Newswise — Physicians disciplined by state medical boards during their professional medical careers were three times more likely than their colleagues to have exhibited unprofessional behavior while in medical school, according to a new study. Study findings are reported in the Dec. 22 issue of the New England Journal of Medicine.
The researchers looked for early warning signs during medical school that were associated with a higher risk for disciplinary action when the students became practicing physicians.
Behavior for which physicians were disciplined included use of drugs or alcohol, unprofessional conduct, conviction for a crime, and negligence. Unprofessional behavior in medical school was the strongest risk factor for later disciplinary action by a state medical board. In contrast, more traditional measures of academic success, such as performance on the Medical College Admission Test and early medical school grades, were much weaker risk factors for later disciplinary action, according to the study.
"When medical schools increase their attentiveness to the measurement of professional behavior, it helps to assure the competency of graduates. It also helps fulfill a commitment to our patients, who are increasingly insisting that physicians have not only intellectual and technical competency, but interpersonal and professional competency as well," says co-author David Stern, M.D., Ph.D., who is an associate professor of internal medicine and medical education at the University of Michigan Medical School.
This is the first national study that links performance during medical school with later disciplinary action.
"Likely, there will be many more studies that identify behaviors in medical school and link them to behaviors among practicing physicians. It helps to demonstrate the value of working with students to make sure we graduate physicians who won't be likely to lose their licenses down the line," Stern says.
The study included 235 graduates since 1970 of three geographically diverse medical schools representing both public and private institutions " University of Michigan Medical School in Ann Arbor, University of California, San Francisco School of Medicine, and Jefferson Medical College of Thomas Jefferson University in Philadelphia " who were disciplined by one of 40 state medical boards between 1990 and 2003. They were matched with 469 control physicians according to medical school and graduation year.
The study looked at a broad range of unprofessional behaviors among medical students. The strongest association with disciplinary action was seen in students who were irresponsible in attendance or patient care. These students were nearly nine times more likely than their colleagues to be disciplined when they became practicing physicians.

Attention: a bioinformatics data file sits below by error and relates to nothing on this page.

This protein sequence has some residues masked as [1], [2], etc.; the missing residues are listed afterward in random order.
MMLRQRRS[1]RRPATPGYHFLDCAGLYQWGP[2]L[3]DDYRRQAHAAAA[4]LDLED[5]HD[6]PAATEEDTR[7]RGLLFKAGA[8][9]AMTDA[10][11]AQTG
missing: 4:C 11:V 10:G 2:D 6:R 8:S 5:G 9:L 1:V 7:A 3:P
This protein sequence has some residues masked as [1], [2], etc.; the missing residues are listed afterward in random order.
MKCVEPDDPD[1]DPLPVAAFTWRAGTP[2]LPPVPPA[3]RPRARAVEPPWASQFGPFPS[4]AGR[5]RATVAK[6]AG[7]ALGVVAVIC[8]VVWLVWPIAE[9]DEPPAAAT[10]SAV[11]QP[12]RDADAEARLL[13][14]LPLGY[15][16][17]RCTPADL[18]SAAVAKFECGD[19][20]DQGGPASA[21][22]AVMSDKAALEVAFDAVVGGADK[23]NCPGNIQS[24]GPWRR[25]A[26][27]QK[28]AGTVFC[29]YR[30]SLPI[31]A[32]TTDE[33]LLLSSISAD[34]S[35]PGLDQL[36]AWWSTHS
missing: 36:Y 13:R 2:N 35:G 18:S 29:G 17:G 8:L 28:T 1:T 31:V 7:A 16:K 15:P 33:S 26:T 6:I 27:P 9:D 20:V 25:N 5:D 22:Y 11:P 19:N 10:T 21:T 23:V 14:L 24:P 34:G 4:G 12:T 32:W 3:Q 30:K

"Professionalism can and must be taught in medical school," notes the study authors. As part of this, the study recommends that medical school admissions and graduation standards should be reviewed to make sure they contain explicit language about professional behavior and that professionalism should be an important part of the curriculum. It also recommends that standardized methods should be implemented for both assessing the personal qualities of medical school applicants and predicting their performance.
Stern notes that the study results are not necessarily predictive of future doctors' behavior, although it can help identify those medical students who are at risk and offer remediation while still in school.
"Since this is a retrospective study, it looks back as long ago as 30 years. In the last 10 years or so, many schools " especially Michigan " have taken a serious look at professional behavior and work to ensure that graduates are professionally competent," he says.
Maxine A. Papadakis, M.D., professor of clinical medicine at the University of California, San Francisco and associate dean of student affairs at UCSF School of Medicine, led the research team. In addition to Stern, other co-authors included Timothy R. Knettler, MBA, of the Federation of State Medical Boards, Arianne Teherani, Ph.D., and Mary A. Banach, Ph.D., MPH, of UCSF; Susan L. Rattner, M.D., of Jefferson Medical College; Jon Veloski, MS, of JMC; and Carol S. Hodgson, Ph.D., of the University of Colorado at Denver and Denver Health Sciences Center.
This study was supported in part by a grant from the Edward J. Stemmler, M.D. Medical Education Research Fund of the National Board of Medical Examiners.
Stern, who is also a Senior Research Scientist at the Center for Human Growth and Development and Staff Physician at the Veterans Affairs Ann Arbor Healthcare System, is the editor of Measuring Medical Professionalism, Oxford University Press, 2005, a theory-to-practice text focused on ways to evaluate professional behavior in physicians.